Friday, November 1, 2013
Do You Feed Your Dog Poisoned Dog Food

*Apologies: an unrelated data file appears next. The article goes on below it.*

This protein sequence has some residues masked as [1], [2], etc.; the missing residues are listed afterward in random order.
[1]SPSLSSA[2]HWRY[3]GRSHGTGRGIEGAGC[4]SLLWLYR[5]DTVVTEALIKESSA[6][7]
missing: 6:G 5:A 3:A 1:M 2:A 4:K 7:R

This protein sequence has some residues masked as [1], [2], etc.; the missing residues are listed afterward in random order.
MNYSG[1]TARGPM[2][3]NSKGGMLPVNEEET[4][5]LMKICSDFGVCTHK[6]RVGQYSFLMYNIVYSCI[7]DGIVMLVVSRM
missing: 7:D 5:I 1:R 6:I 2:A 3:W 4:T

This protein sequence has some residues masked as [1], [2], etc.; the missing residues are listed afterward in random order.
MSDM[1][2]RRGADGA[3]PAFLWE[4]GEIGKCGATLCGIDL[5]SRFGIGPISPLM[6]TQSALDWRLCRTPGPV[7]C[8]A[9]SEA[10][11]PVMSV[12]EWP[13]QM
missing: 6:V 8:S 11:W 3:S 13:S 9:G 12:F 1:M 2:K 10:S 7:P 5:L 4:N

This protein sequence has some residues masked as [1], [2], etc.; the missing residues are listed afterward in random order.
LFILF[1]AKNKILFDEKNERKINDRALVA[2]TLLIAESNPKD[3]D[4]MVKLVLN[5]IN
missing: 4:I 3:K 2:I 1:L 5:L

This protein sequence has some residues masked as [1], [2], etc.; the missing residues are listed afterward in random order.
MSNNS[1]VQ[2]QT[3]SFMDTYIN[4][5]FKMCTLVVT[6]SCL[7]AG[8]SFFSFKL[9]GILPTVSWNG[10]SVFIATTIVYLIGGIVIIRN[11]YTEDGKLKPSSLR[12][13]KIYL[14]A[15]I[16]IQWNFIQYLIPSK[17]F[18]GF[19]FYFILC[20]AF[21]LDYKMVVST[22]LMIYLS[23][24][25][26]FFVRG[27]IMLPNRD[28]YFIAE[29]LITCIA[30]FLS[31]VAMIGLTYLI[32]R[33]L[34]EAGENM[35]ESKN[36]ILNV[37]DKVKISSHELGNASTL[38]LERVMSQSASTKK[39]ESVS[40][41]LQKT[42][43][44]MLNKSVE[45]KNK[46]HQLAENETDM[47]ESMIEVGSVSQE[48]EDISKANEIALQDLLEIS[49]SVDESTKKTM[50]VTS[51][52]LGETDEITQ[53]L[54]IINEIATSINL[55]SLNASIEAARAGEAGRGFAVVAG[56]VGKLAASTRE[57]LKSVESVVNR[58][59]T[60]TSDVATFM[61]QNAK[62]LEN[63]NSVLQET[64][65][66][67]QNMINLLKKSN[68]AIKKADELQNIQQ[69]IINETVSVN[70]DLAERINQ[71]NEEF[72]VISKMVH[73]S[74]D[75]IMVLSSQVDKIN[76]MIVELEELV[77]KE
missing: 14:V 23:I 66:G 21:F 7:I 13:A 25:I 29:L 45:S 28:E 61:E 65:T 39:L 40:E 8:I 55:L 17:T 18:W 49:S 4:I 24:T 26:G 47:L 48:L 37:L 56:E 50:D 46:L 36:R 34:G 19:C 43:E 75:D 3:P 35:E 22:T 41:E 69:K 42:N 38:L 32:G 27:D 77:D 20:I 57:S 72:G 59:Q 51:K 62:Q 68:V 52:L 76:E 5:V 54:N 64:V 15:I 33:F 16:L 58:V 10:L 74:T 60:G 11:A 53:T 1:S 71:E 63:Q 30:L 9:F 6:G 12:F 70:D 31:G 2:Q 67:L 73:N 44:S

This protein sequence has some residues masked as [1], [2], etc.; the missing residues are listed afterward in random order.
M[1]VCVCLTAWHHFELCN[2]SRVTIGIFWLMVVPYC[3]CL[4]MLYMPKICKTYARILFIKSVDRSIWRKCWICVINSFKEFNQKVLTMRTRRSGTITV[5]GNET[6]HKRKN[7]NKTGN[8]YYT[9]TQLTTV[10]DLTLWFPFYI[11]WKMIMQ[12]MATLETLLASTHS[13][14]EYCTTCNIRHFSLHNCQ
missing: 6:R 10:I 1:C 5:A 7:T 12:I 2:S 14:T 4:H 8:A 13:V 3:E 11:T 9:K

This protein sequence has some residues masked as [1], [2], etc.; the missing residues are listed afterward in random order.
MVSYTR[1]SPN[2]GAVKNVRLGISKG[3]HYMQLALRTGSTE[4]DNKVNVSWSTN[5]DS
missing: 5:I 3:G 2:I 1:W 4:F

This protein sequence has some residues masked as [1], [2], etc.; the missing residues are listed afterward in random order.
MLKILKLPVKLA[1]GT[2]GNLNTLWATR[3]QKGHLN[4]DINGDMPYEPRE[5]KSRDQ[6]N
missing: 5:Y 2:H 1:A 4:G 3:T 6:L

Have you ever scanned the ingredients in a commercial dog food and thought, "What the hell is this? It can't be healthy. I can't even pronounce it." Unfortunately, if your dog eats ordinary, processed dog food, your dog is probably eating things that are a whole lot worse than what you found him eating out of the garbage can in your neighbors backyard yesterday. Be warned. Your dog is eating poisoned dog food without you even realizing it.Most dog foods available in stores today are so highly processed and full of preservatives and chemicals, that they aren't any better for our dogs than Twinkies (TM) are for humans.Commercial Dog Food Ingredients Commercial dog food contain cheap ingredients, unhealthy fillers, unhealthy preservatives or poisonous chemicals. Many dog foods advertised as "preservative-free" do, in fact, contain preservatives. Manufacturers don't have to list preservatives that they themselves did not add.Many preservatives make their way into dog food at rendering plants before the meat is even sent to the manufacturer. An analysis of several dog foods labeled "chemical free" or "all natural ingredients" found synthetic antioxidants in all samples.Although you won't see it on the label, since it is often added at the rendering plant and not by the manufacturer, ethoxyquin (EQ) is used to preserve most dry dog food. EQ is the most powerful of all preservatives and may be the most toxic.Rendering plant workers that have been exposed to it denoted side effects similar to those of Agent Orange:* A dramatic rise in liver or kidney damage* Cancerous skin lesions* Hair loss* Blindness* Leukemia* Fetal abnormalities* Chronic diarrheaIn animals, EQ has been linked to:* Immune deficiency syndrome* Spleen, stomach, and liver cancers* And a host of allergiesThe "animal" or "meat by-products" are biodegradable wastes that we don't want for ourselves. These are parts that Americans rarely consume as they are not intended for human consumption. These parts come from animal carcasses, and include, but are not limited to, animal heads, organs, lungs, bones, blood, partially defatted low temperature fatty tissue, stomachs, intestines and feces.Where Do They Get The Animal Meat By-Products?Their origins include catering waste (all waste food from restaurants, catering facilities, central kitchens, slaughterhouses and household kitchens). It might also contain parts from sick or dying animals that can come from slaughterhouses or euthanized animals from animal shelters.The city of Los Angeles alone, for example, sends some two hundred tons of euthanized cats and dogs to a dog food plant every month.The worst is that dog food companies don't stop with pets. Your dog is also consuming euthanized animals from zoos, animal control and putrid, decaying road kill.Before these animal parts and by-products are shipped to the rendering plant, the by-product is "denatured." This means that crude carbolic acid, cresylic disinfectant, or citronella, is sprayed on the product.The true horror is the drug used to kill these stray and abandoned animals, Sodium Pentobarbital, is not broken down by the manufacturing process and is still present in active form in your dog's food!!Before these poisoned animal parts can be used to make your poisoned dog food, they are taken to the rendering plants where they grind the meat by-products and ship the meal to dog food processors.The Manufacturing PlantsNext, the manufacturers combine the meal with carbohydrates such as corn, thickeners like guar gum, vitamins, minerals, food coloring and preservatives. By the way, dogs are color blind and don't care what color their dog food is. The food coloring that is also added to their food, is there to appeal to the human eye, not the dogs.To make wet food, this grotesque glop is then heated in a pressure cooker and canned or sealed in a pouch.For dry pellets, all of these dead animals, and other ghastly materials, are then processed until the portion left over for dog food production is a brown powder, which consists of 25% fecal matter! The stuff is then heated, cut into tiny pieces, dried, and then wrapped for shipment.The high end brands tend to have fixed formulas, while cheaper brands often change recipes to include ingredients that happen to be selling cheap at the time of processing. (They might decide to replace corn with wheat, for example, if wheat prices are especially low.)Federal Law Rulings On Dog Food Inspections In The United StatesFederal law does not mandate the frequency of inspections or premarket approval of foods under FDA jurisdiction, unlike the meat and egg products under the jurisdiction of the Department of Agriculture. The FDA regulates much more of the food supply with much less money than the USDA, according to the Government Accountability Office.Dr. Stephen Sundlof, director of the FDA Center for Veterinary Medicine, stated that regulation of human and animal food doesn't differ substantially.The Food, Drug, and Cosmetic Act requires that foods be pure and wholesome and that they contain no harmful or deleterious substances, all though the act does not specify how manufacturers should ensure safety.The agency has limited resources for inspecting animal food and drugs, so it focuses inspections on manufacturers of drugs and of feed for food-producing animals, not for dog food.Usually an inspection is only conducted when there has been a complaint, such as the recent dog food poisoning of the suspected batch of wheat gluten from China.